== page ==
Remembering Lyons Today and Always

Daily Globe Staff Reporter

SHELBY - Today marks the 9th anniversary of the death of our featured Veteran, Lance Corporal Christopher Lyons. Lyons died in the line of duty during Operation Iraqi Freedom on July 28, 2005 when his unit, 3rd Battalion, 25th Marine Regiment, 4th Marine Division, Marine Forces, (Lima Company 3/25), came under attack by enemy small arms fire and rocket propelled grenades while conducting combat operations in Cykla, Iraq.

Lima Company 3/25 suffered huge losses between March 2005 and January 2006, with the majority of the losses being between May and August 2005. Overall, the unit would lose 23 Marines. 11 were killed in a single day, August 11, 2005 in Barwanah, Iraq. It has been proclaimed that the Lima Company was the hardest hit unit in the entire Iraq War.

Lyons was a 1999 Shelby High School and PCTC graduate. Lyons married his wife, Bethany, in 2003 and together, they had one daughter, Ella, whom Lyons had not had the opportunity to hold. He met his daughter through the Internet and photographs. This made his death all the more tragic.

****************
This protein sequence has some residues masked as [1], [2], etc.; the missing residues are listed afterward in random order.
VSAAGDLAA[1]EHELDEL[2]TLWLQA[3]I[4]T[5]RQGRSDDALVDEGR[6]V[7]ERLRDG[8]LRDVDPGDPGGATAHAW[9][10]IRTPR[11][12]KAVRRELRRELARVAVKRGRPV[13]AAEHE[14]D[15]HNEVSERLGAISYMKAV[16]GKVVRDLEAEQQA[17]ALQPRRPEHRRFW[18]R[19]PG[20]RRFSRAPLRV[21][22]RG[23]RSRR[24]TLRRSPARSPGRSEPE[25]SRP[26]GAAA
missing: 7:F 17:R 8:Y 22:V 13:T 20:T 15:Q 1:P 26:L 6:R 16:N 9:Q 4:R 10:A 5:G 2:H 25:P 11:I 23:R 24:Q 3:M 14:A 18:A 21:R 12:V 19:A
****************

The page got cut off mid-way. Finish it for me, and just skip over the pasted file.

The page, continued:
The news of Lyons' death was announced locally in a local publication on July 30, 2005 with the headline, "Marine never got to hold infant daughter." A stunning young Marine in camouflage peered off the page directly into the reader's eyes with an intensity that made this story very real and very personal. Even those who didn't know Lyons would feel an immense amount of sorrow for his wife and infant daughter and would mourn his death and honor his sacrifice.

Kerri Mellick, a co-worker of Lyons, recalled the "Worst day at work. Ever. Coming in to work to find out one of your co-workers has been killed in battle; that's a bad day," she said. "Chris was one of a kind. He was driven. He had a full life for someone who was 24 years old, and he had a lot more to offer."